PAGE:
This Woman’s Boss Outed Her Pregnancy to the Rest of Her Coworkers
Keeping the big news of a pregnancy under wraps can be really trying, especially during the first trimester when worries and risks are high. There are many ways to maintain secrecy, but sometimes an extenuating circumstance—like your job—may force you to divulge the news earlier than you’d like. One woman confided in her supervisor at work, only to later learn that he had told her entire team.
In an anonymous post on Mumsnet, the rightfully miffed mom-to-be said: “I’m 9 weeks pregnant with my second and on maternity leave still with my first (due back next month). I had a meeting with my boss last week about my return to work and informed him I was pregnant as it would impact what I would be doing when I returned. We agreed he would tell one other person plus someone from HR as they needed to know for people planning purposes.”
“I have just found out via my husband that a large proportion of my regional team know I am pregnant (my husband plays football with a junior member of the regional team who is a mutual friend and he congratulated him - clearly not even knowing it was supposed to be a secret).
I’m furious - what should I do?”
The question of when to tell your supervisor and coworkers that you’re pregnant is a common one with varying points of view. But the ethics on this one are pretty clear—and unfortunately, she’s not the first one to encounter this issue.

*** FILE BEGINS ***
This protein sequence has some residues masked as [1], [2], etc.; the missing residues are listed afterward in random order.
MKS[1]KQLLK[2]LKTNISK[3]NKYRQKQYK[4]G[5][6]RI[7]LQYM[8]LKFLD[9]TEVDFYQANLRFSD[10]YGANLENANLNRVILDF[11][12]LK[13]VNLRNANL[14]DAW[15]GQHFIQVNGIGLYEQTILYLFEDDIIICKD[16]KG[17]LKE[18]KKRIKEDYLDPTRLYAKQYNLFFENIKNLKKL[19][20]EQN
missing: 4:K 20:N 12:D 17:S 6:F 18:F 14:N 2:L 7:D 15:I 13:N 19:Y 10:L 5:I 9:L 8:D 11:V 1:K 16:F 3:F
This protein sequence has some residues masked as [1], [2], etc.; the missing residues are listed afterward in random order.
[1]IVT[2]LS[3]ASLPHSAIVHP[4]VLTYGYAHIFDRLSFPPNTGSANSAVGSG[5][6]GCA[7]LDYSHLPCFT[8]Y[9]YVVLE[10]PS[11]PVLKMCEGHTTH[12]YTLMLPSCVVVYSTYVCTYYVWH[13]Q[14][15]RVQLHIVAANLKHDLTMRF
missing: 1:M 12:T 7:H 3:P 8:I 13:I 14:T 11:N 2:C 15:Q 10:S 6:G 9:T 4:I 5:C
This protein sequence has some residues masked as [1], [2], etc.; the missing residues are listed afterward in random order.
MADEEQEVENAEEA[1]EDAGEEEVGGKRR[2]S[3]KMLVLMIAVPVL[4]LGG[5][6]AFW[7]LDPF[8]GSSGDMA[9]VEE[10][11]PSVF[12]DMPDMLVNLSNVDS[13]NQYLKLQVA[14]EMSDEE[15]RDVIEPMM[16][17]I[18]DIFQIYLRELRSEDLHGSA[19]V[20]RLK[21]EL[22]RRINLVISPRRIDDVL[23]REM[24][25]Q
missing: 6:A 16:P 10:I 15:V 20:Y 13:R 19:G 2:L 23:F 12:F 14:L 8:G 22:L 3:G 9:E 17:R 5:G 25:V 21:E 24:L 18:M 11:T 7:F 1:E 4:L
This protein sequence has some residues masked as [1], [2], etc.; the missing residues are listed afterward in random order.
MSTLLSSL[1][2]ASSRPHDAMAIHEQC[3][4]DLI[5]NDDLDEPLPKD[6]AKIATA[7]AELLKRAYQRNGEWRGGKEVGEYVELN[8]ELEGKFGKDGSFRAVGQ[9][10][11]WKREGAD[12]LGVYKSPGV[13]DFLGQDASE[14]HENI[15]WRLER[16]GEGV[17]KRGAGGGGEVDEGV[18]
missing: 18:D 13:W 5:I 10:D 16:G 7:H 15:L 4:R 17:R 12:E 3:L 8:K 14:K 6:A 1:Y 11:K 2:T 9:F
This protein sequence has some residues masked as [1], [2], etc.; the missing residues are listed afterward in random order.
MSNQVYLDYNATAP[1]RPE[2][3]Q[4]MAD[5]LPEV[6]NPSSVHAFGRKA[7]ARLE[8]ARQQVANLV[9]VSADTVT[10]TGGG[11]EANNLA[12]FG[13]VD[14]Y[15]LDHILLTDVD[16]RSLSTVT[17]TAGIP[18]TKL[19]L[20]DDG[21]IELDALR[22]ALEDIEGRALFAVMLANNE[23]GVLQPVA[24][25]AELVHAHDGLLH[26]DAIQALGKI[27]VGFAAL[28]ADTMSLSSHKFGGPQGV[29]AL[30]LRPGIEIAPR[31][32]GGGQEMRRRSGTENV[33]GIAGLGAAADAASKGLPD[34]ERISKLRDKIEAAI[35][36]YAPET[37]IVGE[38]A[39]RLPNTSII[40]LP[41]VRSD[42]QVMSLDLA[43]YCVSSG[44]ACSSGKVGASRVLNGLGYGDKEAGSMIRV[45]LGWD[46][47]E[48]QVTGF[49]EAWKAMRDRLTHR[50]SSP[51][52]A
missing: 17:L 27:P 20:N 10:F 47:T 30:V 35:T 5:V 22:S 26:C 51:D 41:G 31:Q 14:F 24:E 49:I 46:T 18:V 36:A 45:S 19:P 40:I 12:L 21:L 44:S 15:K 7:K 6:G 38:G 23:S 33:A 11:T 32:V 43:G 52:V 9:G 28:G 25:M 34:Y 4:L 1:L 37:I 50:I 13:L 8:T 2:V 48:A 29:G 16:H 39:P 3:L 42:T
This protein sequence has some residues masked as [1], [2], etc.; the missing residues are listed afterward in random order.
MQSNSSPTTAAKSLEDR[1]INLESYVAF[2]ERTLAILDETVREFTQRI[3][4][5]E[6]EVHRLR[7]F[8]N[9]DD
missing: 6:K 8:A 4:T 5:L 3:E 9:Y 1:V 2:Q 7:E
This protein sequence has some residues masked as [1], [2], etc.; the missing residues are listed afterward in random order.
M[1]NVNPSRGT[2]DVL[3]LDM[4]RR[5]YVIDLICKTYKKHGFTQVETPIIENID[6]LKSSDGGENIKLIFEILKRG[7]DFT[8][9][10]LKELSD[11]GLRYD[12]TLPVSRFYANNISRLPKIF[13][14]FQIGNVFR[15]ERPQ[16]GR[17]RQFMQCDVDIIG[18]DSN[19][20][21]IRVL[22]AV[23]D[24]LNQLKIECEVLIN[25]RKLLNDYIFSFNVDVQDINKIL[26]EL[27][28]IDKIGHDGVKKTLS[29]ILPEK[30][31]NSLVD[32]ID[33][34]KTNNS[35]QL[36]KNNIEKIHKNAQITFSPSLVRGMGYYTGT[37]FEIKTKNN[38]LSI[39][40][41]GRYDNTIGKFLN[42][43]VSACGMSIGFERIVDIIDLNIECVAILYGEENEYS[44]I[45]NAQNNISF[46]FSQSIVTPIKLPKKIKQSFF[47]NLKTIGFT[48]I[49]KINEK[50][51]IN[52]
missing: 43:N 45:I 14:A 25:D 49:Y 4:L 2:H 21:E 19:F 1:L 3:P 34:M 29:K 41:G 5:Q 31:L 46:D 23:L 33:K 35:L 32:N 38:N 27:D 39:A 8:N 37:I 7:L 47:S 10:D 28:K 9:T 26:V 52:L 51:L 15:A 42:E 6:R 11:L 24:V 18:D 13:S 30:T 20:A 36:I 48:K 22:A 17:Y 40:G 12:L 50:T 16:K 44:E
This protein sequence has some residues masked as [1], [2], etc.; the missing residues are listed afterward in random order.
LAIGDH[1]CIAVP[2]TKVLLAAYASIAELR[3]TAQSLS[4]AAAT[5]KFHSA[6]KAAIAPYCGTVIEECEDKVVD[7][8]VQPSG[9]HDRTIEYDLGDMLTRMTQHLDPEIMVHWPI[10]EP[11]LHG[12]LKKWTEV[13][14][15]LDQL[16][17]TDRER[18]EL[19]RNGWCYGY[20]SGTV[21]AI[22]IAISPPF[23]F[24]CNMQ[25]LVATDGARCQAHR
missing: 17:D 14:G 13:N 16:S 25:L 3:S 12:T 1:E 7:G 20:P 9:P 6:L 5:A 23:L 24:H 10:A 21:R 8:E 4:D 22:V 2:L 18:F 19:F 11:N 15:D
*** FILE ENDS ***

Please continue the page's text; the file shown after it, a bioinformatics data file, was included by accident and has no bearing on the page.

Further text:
Other posters also shared similar situations:
“This happened to me, I was so angry, it was my first, I had to tell the boss as was due to go on a course which I wasn’t able to do now I was pregnant, the next minute people who I hardly knew were congratulating me, I hadn’t even told friends only hubby and mum knew!,” and “With both my pregnancies I told managers early in confidence and they spread the news. It’s happened with many women in my workplace but no-one complains - this thread makes me think I should have done.”
After one commenter asked if it was definitely her boss who had told others, she followed up and said, “So I spoke to my boss who openly admitted it was him who told people and he said ‘I understand your annoyance’. He didn’t apologise or attempt to excuse why he had done it. If anything I’m even more annoyed now and thinking about going to hr as he couldn’t even apologise when he knew he had done something wrong.”
Although there are laws protecting pregnant women from being dismissed from their jobs, no such clear cut guidelines exist for protecting the privacy of a pregnancy.
Based on general feedback from the post, it’s clear she should take a trip to HR as soon as she can:
“I’d speak to HR and ask them to follow it up. Explain that you’re not interested in blame but ask them to make sure that the people involved know how very unprofessional this was. You gave them information that you didn’t have to at this stage and they have abused that privilege.”